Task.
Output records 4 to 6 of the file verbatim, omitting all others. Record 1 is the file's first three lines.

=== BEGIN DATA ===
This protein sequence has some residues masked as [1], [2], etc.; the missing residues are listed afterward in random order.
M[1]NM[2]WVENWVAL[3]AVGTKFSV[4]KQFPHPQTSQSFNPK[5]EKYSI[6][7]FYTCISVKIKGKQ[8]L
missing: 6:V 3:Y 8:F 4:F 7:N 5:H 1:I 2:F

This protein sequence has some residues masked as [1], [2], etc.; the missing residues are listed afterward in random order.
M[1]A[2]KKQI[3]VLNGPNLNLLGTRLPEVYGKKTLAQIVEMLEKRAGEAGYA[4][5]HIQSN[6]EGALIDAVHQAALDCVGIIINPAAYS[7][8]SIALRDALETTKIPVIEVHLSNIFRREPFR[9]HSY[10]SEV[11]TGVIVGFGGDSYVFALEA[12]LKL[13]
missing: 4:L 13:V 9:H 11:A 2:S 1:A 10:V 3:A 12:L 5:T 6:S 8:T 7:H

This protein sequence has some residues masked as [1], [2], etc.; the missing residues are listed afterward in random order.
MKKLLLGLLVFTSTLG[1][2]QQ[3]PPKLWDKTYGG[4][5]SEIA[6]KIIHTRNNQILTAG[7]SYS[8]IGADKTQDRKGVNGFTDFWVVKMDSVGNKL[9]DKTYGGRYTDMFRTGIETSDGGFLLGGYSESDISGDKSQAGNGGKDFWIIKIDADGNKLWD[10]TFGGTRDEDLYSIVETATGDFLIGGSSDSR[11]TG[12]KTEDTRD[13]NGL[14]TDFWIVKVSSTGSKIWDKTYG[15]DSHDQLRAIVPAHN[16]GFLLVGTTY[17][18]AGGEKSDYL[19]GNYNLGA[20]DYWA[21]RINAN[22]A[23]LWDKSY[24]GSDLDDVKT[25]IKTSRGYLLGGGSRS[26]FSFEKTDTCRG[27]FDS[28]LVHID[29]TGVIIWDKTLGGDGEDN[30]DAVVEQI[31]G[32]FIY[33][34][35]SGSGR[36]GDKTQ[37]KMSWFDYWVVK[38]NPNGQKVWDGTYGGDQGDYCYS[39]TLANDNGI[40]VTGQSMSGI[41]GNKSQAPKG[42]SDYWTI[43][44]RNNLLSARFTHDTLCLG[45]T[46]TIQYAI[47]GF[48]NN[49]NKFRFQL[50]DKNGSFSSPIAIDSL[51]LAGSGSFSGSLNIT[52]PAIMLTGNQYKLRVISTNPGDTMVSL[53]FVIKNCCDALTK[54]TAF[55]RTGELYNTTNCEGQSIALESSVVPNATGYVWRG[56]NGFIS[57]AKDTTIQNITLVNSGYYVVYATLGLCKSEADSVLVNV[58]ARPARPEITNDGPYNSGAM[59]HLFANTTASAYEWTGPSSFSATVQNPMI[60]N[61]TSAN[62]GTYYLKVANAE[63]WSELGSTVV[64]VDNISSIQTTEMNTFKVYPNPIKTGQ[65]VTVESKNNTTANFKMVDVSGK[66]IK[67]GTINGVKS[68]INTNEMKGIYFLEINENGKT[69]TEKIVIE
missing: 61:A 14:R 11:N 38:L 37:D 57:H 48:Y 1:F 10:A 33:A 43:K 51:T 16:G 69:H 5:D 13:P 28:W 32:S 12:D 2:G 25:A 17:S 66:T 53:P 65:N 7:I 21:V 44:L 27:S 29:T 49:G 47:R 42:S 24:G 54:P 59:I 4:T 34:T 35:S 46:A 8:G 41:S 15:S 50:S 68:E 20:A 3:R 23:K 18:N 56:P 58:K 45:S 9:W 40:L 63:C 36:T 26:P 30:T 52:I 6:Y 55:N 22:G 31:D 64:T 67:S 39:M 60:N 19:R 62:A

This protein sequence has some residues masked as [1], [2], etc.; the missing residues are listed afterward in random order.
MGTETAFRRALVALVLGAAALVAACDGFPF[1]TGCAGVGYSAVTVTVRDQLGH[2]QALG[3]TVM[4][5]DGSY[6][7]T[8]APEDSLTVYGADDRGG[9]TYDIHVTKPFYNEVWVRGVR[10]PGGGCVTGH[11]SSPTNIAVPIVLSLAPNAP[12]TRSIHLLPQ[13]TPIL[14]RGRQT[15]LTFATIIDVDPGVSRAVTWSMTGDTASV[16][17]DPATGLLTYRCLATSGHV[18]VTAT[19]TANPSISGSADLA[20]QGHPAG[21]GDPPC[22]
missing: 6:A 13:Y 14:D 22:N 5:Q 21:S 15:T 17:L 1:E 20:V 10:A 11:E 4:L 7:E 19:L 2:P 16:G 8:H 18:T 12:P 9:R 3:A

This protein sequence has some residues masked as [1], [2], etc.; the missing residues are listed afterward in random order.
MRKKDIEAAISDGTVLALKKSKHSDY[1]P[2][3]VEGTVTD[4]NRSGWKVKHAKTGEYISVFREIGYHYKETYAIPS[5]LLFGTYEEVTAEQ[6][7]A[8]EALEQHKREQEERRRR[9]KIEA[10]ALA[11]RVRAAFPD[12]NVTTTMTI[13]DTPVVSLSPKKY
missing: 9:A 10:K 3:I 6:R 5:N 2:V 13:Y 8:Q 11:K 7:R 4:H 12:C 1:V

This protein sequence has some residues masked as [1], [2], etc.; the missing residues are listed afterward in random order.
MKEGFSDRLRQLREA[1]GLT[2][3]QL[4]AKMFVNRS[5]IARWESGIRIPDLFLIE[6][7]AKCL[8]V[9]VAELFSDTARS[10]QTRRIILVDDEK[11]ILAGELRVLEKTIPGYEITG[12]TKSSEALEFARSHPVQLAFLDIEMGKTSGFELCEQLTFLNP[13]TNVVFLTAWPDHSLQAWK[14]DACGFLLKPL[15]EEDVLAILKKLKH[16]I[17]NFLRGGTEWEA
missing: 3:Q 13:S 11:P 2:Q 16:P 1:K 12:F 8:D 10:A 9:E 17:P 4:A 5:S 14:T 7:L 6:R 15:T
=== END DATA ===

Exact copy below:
This protein sequence has some residues masked as [1], [2], etc.; the missing residues are listed afterward in random order.
MGTETAFRRALVALVLGAAALVAACDGFPF[1]TGCAGVGYSAVTVTVRDQLGH[2]QALG[3]TVM[4][5]DGSY[6][7]T[8]APEDSLTVYGADDRGG[9]TYDIHVTKPFYNEVWVRGVR[10]PGGGCVTGH[11]SSPTNIAVPIVLSLAPNAP[12]TRSIHLLPQ[13]TPIL[14]RGRQT[15]LTFATIIDVDPGVSRAVTWSMTGDTASV[16][17]DPATGLLTYRCLATSGHV[18]VTAT[19]TANPSISGSADLA[20]QGHPAG[21]GDPPC[22]
missing: 6:A 13:Y 14:D 22:N 5:Q 21:S 15:T 17:L 1:E 20:V 10:A 11:E 4:L 7:E 19:L 2:P 16:G 8:H 18:T 12:P 9:R 3:A

This protein sequence has some residues masked as [1], [2], etc.; the missing residues are listed afterward in random order.
MRKKDIEAAISDGTVLALKKSKHSDY[1]P[2][3]VEGTVTD[4]NRSGWKVKHAKTGEYISVFREIGYHYKETYAIPS[5]LLFGTYEEVTAEQ[6][7]A[8]EALEQHKREQEERRRR[9]KIEA[10]ALA[11]RVRAAFPD[12]NVTTTMTI[13]DTPVVSLSPKKY
missing: 9:A 10:K 3:I 6:R 5:N 2:V 13:Y 8:Q 11:K 7:R 4:H 12:C 1:V

This protein sequence has some residues masked as [1], [2], etc.; the missing residues are listed afterward in random order.
MKEGFSDRLRQLREA[1]GLT[2][3]QL[4]AKMFVNRS[5]IARWESGIRIPDLFLIE[6][7]AKCL[8]V[9]VAELFSDTARS[10]QTRRIILVDDEK[11]ILAGELRVLEKTIPGYEITG[12]TKSSEALEFARSHPVQLAFLDIEMGKTSGFELCEQLTFLNP[13]TNVVFLTAWPDHSLQAWK[14]DACGFLLKPL[15]EEDVLAILKKLKH[16]I[17]NFLRGGTEWEA
missing: 3:Q 13:S 11:P 2:Q 16:P 1:K 12:F 8:D 10:A 9:E 17:P 4:A 5:S 14:T 7:L 6:R 15:T